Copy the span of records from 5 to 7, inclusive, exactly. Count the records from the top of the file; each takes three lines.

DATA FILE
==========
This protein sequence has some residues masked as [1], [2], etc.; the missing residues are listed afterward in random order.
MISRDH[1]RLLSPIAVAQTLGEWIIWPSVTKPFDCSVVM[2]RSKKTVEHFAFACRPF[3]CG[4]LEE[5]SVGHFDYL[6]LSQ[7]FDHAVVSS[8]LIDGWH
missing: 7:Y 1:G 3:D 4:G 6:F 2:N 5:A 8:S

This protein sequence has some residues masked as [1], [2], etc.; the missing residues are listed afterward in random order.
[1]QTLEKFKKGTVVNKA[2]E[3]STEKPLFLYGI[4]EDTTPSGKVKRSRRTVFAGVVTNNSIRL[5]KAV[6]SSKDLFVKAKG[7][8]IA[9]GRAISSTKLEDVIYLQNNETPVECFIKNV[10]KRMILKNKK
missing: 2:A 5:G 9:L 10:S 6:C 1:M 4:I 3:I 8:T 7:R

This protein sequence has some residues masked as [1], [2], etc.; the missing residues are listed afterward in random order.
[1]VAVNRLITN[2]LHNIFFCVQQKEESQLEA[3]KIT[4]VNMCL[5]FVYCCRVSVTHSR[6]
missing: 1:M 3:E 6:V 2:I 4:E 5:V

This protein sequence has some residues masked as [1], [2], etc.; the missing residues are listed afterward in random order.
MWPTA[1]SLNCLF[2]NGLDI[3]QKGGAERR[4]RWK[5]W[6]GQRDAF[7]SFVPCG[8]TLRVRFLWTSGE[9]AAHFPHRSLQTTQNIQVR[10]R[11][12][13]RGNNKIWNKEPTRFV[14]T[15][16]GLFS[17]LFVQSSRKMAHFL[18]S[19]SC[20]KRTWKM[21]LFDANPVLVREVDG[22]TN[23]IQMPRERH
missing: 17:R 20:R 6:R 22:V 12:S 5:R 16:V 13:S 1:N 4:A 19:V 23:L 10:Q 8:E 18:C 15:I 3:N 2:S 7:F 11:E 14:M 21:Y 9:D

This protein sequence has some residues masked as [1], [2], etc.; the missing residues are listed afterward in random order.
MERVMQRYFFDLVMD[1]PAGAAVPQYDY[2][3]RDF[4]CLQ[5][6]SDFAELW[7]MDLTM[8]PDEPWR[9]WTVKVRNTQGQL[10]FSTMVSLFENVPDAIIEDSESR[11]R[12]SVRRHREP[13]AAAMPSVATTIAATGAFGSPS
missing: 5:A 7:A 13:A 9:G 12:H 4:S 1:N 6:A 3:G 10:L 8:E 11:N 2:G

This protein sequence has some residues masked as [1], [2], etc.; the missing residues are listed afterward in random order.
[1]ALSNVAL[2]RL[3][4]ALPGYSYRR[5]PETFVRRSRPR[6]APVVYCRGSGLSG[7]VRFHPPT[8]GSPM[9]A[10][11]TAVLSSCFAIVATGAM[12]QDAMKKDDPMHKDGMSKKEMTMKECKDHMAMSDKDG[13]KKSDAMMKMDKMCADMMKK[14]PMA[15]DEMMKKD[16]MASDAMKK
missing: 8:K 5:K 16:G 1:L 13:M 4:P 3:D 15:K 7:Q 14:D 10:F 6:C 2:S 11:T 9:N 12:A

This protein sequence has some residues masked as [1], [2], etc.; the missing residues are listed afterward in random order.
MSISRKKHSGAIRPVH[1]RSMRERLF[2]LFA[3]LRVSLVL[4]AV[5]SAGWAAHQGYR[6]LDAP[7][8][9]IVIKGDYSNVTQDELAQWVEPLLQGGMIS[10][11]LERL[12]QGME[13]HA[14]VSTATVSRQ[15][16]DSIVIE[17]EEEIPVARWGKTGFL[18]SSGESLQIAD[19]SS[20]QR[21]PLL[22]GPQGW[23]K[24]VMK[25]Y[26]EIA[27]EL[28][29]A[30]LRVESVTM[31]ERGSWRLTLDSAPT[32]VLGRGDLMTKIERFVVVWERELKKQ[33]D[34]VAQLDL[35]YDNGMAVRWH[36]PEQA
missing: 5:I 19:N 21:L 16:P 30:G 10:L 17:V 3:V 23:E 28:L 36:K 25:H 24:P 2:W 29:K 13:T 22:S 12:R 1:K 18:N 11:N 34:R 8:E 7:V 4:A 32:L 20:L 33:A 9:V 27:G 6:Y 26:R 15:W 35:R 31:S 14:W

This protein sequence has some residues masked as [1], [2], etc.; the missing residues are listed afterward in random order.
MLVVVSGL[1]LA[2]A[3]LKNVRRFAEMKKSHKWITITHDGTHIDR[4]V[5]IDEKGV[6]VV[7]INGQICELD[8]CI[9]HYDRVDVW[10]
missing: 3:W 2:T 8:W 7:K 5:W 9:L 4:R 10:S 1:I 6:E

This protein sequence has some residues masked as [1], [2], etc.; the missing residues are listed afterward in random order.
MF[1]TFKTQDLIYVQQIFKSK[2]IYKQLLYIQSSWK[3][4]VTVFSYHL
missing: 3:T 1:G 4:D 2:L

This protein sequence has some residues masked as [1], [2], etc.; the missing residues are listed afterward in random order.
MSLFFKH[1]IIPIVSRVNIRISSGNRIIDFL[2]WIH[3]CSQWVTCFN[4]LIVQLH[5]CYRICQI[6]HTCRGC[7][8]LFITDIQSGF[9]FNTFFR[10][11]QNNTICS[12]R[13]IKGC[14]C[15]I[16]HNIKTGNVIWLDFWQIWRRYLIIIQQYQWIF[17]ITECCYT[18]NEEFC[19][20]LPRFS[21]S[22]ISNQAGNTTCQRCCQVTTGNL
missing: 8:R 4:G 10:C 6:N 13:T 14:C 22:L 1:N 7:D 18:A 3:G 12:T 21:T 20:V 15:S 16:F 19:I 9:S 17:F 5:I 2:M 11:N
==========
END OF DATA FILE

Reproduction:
This protein sequence has some residues masked as [1], [2], etc.; the missing residues are listed afterward in random order.
MERVMQRYFFDLVMD[1]PAGAAVPQYDY[2][3]RDF[4]CLQ[5][6]SDFAELW[7]MDLTM[8]PDEPWR[9]WTVKVRNTQGQL[10]FSTMVSLFENVPDAIIEDSESR[11]R[12]SVRRHREP[13]AAAMPSVATTIAATGAFGSPS
missing: 5:A 7:A 13:A 9:G 12:H 4:S 1:N 6:A 3:G 10:L 8:E 11:N 2:G

This protein sequence has some residues masked as [1], [2], etc.; the missing residues are listed afterward in random order.
[1]ALSNVAL[2]RL[3][4]ALPGYSYRR[5]PETFVRRSRPR[6]APVVYCRGSGLSG[7]VRFHPPT[8]GSPM[9]A[10][11]TAVLSSCFAIVATGAM[12]QDAMKKDDPMHKDGMSKKEMTMKECKDHMAMSDKDG[13]KKSDAMMKMDKMCADMMKK[14]PMA[15]DEMMKKD[16]MASDAMKK
missing: 8:K 5:K 16:G 1:L 13:M 4:P 3:D 15:K 7:Q 14:D 10:F 6:C 2:S 11:T 9:N 12:A

This protein sequence has some residues masked as [1], [2], etc.; the missing residues are listed afterward in random order.
MSISRKKHSGAIRPVH[1]RSMRERLF[2]LFA[3]LRVSLVL[4]AV[5]SAGWAAHQGYR[6]LDAP[7][8][9]IVIKGDYSNVTQDELAQWVEPLLQGGMIS[10][11]LERL[12]QGME[13]HA[14]VSTATVSRQ[15][16]DSIVIE[17]EEEIPVARWGKTGFL[18]SSGESLQIAD[19]SS[20]QR[21]PLL[22]GPQGW[23]K[24]VMK[25]Y[26]EIA[27]EL[28][29]A[30]LRVESVTM[31]ERGSWRLTLDSAPT[32]VLGRGDLMTKIERFVVVWERELKKQ[33]D[34]VAQLDL[35]YDNGMAVRWH[36]PEQA
missing: 5:I 19:N 21:L 16:P 30:G 10:L 17:V 3:V 23:E 28:L 36:K 25:H 24:P 2:W 29:K 13:T 22:S 12:R 1:K 18:N 11:N 34:R 8:E 7:V 4:A 32:L 20:L 33:A 9:V 27:G 6:Y 26:R 15:W 35:R 31:S 14:W